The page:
The first three days are the hardest. A good blogging vacation is more than five days long, ten is better. You have to first break the blogging habit, and then stop thinking “blogging” all the time, and let your mind and body do something else for a change.
It’s amazing how excited you feel when you come back to blogging after you’ve stopped for a bit. As you relax, your mind opens up to all types of ideas and thoughts, paving new paths along the blogging route for you.
Don’t Stop Blogging. Use Future Posts.
Taking a vacation from blogging doesn’t mean turning your blog off. With the future posts feature of WordPress, you can publish posts on your blog while you are on vacation.
There is something energizing about writing a bunch of posts long before they are published. It’s a lot of hard work, but you can get pretty creative when you know your blog must keep going while you go elsewhere.
And there is a confidence that comes with knowing your blog is still working while you aren’t. Like a Timex, your blog keeps on ticking.
Do Something Different
If you can’t take real time away from your work and blog to play, then do something different. Anything. Interupt your blogging routine. Instead of blogging first thing in the morning, blog at night. Or the reverse.
Or let future posts do the blogging for you while you spent your time writing something else, something off subject, or on subject, something that blogging keeps interrupting.
Or take a cooking class if you never have. Or go for a walk when you normally jog. Do something different for a week that totally breaks the routine you’ve created between your life, family, work, and blogging.
See what energy is generated when change enters your world, and see how that impacts your blogging experience.
Don’t Forget The Printed Word
Take a vacation from the computer by heading back to the printed word. Hit a bookstore and pour though the magazine rack. Look at books. Read something on paper for a change.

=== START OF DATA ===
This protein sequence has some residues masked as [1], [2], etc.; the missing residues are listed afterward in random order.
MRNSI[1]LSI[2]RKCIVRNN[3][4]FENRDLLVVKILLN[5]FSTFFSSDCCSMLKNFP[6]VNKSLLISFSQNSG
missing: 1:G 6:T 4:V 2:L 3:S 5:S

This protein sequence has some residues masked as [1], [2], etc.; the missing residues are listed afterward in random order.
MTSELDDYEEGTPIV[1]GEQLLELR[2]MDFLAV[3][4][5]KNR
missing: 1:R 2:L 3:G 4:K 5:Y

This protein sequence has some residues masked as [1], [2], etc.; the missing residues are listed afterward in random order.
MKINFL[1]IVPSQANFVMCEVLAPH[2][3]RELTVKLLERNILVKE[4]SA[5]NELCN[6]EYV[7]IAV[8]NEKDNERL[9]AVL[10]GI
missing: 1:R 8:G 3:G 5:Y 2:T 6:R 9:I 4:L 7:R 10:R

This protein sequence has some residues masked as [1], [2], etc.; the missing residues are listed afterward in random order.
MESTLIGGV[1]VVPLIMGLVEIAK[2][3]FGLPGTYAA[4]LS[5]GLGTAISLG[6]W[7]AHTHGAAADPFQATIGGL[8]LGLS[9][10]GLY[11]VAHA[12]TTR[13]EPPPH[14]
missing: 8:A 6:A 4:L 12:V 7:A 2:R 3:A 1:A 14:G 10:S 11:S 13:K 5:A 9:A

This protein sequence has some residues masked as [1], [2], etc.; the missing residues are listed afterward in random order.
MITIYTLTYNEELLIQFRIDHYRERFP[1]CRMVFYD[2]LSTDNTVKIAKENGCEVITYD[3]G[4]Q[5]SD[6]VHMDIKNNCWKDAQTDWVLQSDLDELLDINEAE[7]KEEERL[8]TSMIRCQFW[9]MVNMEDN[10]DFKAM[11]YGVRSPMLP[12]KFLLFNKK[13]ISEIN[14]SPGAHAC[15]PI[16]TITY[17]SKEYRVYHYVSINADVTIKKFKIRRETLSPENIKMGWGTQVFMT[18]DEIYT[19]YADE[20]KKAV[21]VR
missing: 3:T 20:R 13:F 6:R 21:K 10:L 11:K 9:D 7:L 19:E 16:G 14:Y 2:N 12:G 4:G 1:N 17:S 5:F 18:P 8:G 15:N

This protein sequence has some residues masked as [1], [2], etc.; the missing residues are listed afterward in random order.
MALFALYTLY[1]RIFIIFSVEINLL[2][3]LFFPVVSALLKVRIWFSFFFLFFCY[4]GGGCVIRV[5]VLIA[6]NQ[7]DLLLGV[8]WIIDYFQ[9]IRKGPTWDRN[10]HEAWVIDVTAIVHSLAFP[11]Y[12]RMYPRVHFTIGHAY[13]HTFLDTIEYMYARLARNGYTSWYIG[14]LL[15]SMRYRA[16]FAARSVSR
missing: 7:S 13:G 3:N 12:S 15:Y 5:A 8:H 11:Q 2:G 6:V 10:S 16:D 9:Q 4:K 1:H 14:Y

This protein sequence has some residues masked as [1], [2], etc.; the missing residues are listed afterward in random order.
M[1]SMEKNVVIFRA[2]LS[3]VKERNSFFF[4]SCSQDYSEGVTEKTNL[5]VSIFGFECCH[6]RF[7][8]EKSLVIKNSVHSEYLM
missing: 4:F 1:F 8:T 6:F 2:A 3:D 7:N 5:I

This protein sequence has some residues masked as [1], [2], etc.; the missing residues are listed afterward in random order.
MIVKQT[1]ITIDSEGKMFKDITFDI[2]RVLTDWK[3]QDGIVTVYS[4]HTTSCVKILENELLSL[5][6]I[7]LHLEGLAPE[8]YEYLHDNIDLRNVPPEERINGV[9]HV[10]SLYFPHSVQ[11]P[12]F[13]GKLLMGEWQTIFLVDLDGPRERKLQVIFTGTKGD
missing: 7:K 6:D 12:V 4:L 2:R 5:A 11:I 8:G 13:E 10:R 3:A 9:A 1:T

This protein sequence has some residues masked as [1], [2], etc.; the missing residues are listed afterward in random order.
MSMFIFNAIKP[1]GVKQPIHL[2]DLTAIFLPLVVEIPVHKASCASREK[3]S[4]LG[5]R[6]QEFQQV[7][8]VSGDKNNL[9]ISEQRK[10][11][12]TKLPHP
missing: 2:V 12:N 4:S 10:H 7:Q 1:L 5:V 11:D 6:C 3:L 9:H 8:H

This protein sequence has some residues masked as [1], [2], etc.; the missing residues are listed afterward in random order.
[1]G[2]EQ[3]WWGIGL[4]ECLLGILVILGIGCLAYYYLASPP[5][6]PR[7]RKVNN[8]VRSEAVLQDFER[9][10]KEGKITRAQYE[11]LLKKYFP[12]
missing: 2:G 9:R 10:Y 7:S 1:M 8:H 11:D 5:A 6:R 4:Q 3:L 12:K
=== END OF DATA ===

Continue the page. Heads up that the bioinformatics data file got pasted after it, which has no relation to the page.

There is still a lot of valuable information in your local library. Go use it.
I find some of my best ideas come from plowing through the accumulation of junk mail, old catalogs and magazines that seem to grow. You never know where an idea will come from, so hit the printed material and see what gems still lie on paper.
4. Do The Right and Sensible Thing
I know you spent hours at the computer, as part of your work as well as your blogging. You hunch over your keyboard and lean into your mouse elbow, poking at the words that get harder and harder to flow from your fingers.
Do the right and sensible thing and step away from your computer. That’s right. Step back. Take a walk. Move around. Do something with your body for a bit to stretch your muscles as well as your mind. Your blog will still be there when you come back.
Look at your body. Does it look like a computer-obsessed blogger’s body? More pear shaped than straight? Isn’t it about time you paid a little more attention to the machine that runs the blog than just the blog itself?
Start getting more exercise. Personally, I hate exercise and will do everything I can to avoid it. Yet, I love physical labor and effort. It’s the getting away from the computer that I have problems with.
I walk early in the morning, listening to the top of the news and National Public Radio (NPR) as I trudge up and down the hills. When the news gets boring or old, I turn it off and write in my head. So when I get back to my computer, my posts are already written and ready to go – I just have to make my fingers do all the work.
In inclement weather, I watch movies as I trudge on the treadmill, letting my mind relax and go elsewhere, until I’m ready to put it to work again. I come back feeling energized and excited about what I’m doing.
Are you sitting at your computer? Why not stand? Bring the monitor, keyboard, and mouse up to standing height and stand while blogging. I do when I’m traveling in my small motor home. I find the position keeps me literally “on my toes” in my writing efforts.
Eat right. Eat less. Eat healthy, and stop putting all those energy sucking foods in your mouth.
And when was the last time you got a hair cut? A massage? Your nails done? Men, too! When was the last time you spoiled yourself a little? If you are the source of your creative inspiration, shouldn’t you treat yourself a little better?